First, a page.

Iron - Soil - pH is a very important factor in interpreting iron tests. In addition, crops vary a great deal in sensitivity to iron deficiency. Normally a medium level would be adequate for most soils. If iron is needed it would be best applied foliar.
Manganese Soil - - pH is especially important in interpreting manganese test levels. In addition, soil organic matter, crop and yield levels must be considered. Manganese will work best if - applied foliar or banded in the soil .
Zinc - Other factors, which should be considered in interpreting the zinc test , include available phosphorus, pH, and crop and yield level. For crops that have a good response to zinc, the soil test level should be optimum.
Sodium - Sodium is not an essential plant nutrient but is usually considered in light of its effect on the physical condition of the soil . Soils high in exchangeable sodium may cause adverse physical and chemical conditions to develop in the soil . These conditions may prevent the growth of plants. Reclamation of these soils involves the replacement of the exchangeable sodium by calcium and the removal by leaching.
Soluble Salts - Excessive concentration of various salts may develop in soils. This may be a natural occurrence or it may result from irrigation, excessive fertilization or contamination from various chemicals or industrial wastes. One effect of high soil salt concentration is to produce water stress in a crop to where plants may wilt or even die. The effect of salinity is negligible if the reading is less than 1.0 mmhos/cm. Readings greater than 1.0 mmhos/cm may affect salt sensitive plants and readings greater than 2.0 mmhos/cm may require the planting of salt tolerant plants.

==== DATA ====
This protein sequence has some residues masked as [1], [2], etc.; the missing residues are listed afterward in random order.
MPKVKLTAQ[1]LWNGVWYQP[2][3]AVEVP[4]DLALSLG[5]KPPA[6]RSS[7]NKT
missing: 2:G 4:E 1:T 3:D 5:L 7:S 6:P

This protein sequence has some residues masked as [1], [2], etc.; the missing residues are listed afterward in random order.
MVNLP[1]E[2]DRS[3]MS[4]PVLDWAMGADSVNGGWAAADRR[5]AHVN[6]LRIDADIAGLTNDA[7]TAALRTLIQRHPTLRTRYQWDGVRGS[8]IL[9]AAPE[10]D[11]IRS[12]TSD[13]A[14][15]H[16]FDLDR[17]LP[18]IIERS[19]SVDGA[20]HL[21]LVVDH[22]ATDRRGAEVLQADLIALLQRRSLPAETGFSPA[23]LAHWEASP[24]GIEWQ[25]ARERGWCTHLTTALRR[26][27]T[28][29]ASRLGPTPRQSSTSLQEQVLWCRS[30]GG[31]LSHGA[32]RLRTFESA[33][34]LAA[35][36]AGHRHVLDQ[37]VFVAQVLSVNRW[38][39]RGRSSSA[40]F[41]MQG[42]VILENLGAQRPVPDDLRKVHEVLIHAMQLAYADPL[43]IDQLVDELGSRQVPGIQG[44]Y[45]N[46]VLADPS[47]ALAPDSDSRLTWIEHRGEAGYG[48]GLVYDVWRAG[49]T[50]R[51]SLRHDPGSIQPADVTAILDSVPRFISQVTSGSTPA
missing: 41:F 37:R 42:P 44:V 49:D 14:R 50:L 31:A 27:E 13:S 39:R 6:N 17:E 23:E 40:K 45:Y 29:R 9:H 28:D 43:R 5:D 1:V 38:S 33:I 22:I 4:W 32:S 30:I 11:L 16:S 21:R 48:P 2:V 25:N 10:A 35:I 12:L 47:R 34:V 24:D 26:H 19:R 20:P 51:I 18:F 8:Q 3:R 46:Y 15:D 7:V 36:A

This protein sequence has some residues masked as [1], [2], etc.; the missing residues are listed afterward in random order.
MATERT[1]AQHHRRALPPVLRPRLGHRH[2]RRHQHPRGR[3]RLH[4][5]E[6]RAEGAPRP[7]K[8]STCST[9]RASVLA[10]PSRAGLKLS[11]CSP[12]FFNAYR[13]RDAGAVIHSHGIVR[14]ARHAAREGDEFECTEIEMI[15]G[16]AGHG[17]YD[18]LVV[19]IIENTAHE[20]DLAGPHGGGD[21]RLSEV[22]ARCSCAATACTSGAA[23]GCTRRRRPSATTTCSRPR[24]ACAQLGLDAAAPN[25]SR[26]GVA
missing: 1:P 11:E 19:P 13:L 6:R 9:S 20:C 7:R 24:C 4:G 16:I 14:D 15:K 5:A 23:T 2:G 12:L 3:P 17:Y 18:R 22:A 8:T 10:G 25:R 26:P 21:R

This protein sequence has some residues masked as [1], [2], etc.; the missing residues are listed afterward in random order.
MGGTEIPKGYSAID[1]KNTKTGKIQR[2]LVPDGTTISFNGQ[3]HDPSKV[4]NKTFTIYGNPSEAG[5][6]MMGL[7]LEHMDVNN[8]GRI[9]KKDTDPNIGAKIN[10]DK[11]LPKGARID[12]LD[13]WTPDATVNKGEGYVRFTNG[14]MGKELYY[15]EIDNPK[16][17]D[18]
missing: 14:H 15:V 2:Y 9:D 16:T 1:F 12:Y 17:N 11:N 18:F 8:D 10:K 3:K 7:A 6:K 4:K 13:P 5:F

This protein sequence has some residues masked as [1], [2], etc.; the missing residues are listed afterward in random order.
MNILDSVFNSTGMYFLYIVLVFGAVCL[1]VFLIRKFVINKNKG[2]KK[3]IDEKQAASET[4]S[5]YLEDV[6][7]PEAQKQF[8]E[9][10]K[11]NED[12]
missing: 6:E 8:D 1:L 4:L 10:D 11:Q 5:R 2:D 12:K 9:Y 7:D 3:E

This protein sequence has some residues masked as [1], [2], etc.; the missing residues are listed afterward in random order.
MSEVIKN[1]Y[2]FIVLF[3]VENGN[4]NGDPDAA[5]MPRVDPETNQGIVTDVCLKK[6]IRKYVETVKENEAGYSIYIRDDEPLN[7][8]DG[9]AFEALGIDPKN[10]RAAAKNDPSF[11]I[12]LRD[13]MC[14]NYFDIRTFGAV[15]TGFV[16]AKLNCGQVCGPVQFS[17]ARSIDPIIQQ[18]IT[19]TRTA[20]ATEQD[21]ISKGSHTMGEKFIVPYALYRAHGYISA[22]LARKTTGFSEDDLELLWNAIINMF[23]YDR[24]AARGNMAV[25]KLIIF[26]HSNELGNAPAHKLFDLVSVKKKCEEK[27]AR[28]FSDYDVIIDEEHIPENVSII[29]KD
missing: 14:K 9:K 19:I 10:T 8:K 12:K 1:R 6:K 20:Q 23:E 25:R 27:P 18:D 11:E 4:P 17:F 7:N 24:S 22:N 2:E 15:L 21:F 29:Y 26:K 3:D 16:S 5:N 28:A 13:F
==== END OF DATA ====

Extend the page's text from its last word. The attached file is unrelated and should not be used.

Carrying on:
Organic Matter and ENR (Estimated Nitrogen Release) - Percent organic matter is a measurement of the amount of plant and animal residue in the soil . The color of the soil is usually closely related to its organic matter content, with darker soils being higher in organic matter. The organic matter serves as a reserve for many essential nutrients, especially nitrogen. During the growing season, a part of this reserve nitrogen is made available to the plant through bacterial activity. The ENR is an estimate of the amount of nitrogen (lbs/acre) that will be released over the season. In addition to organic matter level, this figure may be influenced by seasonal variation in weather conditions as well as soil physical conditions.
Nitrate Nitrogen - N0 - 3 -N: Nitrate nitrogen is a measure of the nitrogen available to the plant in nitrate form. In high rainfall areas, sandy soil types and areas with warm winters, this measurement may be of limited value except at planting or side dress time. In the areas with lower rainfall, the nitrate test may be very beneficial.
Cation Exchange Capacity (CEC) - Cation exchange capacity measures the soil's ability to hold nutrients such as calcium, magnesium, and potassium, as well as other positively charged ions such as sodium and hydrogen. The CEC of a soil is dependent upon the amounts and types of clay minerals and organic matter present. The common expression for CEC is in terms of milliequivalents per 100 grams (meq/100g) of soil . The CEC of soil can range from less than 5 to 35 meq/100g for agricultural type soils. Soils with high CEC will generally have higher levels of clay and organic matter. For example, one would expect soil with a silty clay loam texture to have a considerably higher CEC than a sandy loam soil . Although high CEC soils can hold more nutrients, it doesn't necessarily mean that they are more productive. Much depends on good soil management.
Cation Saturation - Cation saturation refers to the proportion of the CEC occupied by a given cation (an ion with a positive charge such as calcium, magnesium or potassium). The percentage saturation for each of the cations will usually be within the following ranges: - Calcium: - - 40 to 80 percent - Magnesium: - 10 to 40 percent - Potassium: - 1 to 5 percent
Soil Bio Fertilizer 2016